Michael Farris: An Open Letter to Joshua Harris

Josh,

My first memory of you was in Olympia, Washington standing in my driveway as a grinning kid when you were about nine years old. I saw you many times as your dad and I spoke at many conferences over the years.

How can I forget that meeting in the lobby of a hotel in Rochester, New York when you told me you had signed a book deal for “I Kissed Dating Goodbye”? I told you it was a bad title and wouldn’t sell. Of course, it outsold everything I have ever written by a wide margin.

The last time I saw you was at your dear mother’s funeral. (I can’t recall if you were at your brothers’ graduation from Patrick Henry College.)

We knew each other very well for many years. And I loved you like a younger brother. And still do.

I don’t think I can reach you in private and what you have said and done is very public, so I am reaching out to you in this way.

You have walked away from your marriage. That’s not right. You have walked away from your faith in Christ. That’s even worse.

This says nothing about Jesus and a great deal about you.

Jesus told us there would be false prophets and teachers among us. Your story doesn’t invalidate Christ’s message because He predicted that people would do exactly what you have done. I just didn’t expect it would ever be you.

I do commend you for the intellectual integrity for recognizing that your secondary views (embracing the LGBT agenda, etc.) are utterly inconsistent with Christianity—as is your view that it is ok to walk away from your marriage for the reasons you have stated. Both of these proved that you had renounced Christianity before you said so publicly.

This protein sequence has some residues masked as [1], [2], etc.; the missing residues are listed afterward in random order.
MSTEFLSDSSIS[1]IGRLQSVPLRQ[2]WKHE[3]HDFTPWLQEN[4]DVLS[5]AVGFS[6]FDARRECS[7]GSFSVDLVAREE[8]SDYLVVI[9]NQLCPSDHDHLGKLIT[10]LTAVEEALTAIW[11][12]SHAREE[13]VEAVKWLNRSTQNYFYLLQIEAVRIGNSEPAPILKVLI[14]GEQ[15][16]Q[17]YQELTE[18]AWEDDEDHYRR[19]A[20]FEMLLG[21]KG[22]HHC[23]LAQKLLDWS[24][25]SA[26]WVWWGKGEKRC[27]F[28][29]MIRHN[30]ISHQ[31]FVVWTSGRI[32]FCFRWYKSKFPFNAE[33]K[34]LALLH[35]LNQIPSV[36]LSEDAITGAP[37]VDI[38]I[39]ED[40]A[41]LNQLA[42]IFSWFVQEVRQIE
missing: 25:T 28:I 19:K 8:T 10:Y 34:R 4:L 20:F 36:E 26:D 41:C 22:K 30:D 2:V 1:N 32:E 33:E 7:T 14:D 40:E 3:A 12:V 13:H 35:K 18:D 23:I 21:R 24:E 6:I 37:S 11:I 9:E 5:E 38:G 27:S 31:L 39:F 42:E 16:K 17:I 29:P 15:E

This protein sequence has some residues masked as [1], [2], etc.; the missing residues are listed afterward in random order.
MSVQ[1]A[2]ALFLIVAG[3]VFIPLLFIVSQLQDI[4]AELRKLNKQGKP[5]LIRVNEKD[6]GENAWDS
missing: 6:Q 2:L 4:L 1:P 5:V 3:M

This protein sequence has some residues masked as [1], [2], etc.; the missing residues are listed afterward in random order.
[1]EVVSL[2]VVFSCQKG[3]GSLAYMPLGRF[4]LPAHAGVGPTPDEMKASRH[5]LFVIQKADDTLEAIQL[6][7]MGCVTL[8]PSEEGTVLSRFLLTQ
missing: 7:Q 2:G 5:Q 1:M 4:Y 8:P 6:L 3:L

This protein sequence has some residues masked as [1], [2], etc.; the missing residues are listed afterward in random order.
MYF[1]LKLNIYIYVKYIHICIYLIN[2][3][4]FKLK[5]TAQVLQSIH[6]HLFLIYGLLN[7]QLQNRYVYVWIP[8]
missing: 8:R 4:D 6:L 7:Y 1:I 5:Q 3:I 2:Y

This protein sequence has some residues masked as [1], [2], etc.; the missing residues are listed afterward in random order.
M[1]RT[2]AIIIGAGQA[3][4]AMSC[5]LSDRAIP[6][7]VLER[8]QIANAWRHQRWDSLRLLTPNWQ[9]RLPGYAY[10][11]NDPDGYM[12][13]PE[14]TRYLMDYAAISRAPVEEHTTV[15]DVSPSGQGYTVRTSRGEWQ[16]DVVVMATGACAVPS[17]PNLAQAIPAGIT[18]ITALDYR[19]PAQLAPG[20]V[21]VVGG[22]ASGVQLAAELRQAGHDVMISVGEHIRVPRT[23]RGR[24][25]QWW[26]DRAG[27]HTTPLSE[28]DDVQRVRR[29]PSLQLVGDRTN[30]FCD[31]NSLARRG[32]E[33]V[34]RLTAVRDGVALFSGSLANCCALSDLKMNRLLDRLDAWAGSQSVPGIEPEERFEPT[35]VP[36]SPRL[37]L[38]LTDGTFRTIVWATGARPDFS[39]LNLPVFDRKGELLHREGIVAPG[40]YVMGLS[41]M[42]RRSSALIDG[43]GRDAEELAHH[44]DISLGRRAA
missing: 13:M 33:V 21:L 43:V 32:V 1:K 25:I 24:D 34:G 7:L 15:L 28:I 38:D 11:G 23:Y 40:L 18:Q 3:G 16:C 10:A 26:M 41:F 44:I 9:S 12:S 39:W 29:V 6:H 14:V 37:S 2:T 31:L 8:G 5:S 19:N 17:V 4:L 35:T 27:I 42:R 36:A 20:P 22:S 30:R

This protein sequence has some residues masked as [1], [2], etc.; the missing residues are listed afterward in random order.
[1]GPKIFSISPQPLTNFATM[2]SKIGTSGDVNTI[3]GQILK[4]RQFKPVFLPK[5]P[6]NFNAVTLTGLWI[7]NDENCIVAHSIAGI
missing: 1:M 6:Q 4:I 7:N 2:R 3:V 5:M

My heart aches for you in so many ways. It seems that you thought that Christianity was a series of formulas. Formulas for marriage. Formulas for systematic theology. Fear of choosing the wrong formula. Fear of failing to live up to your formula.

You know that I believe in the general approach to courtship that made you famous and pretty rich. You included the story of my oldest daughter and her husband in your second book.

I still believe that purity of mind and body before marriage is the right ideal. But it is not a formula for a happy marriage. It is simply a guiding principle that has to be applied with wisdom, grace, and often forgiveness.

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SOURCE: Christian Post, Michael Farris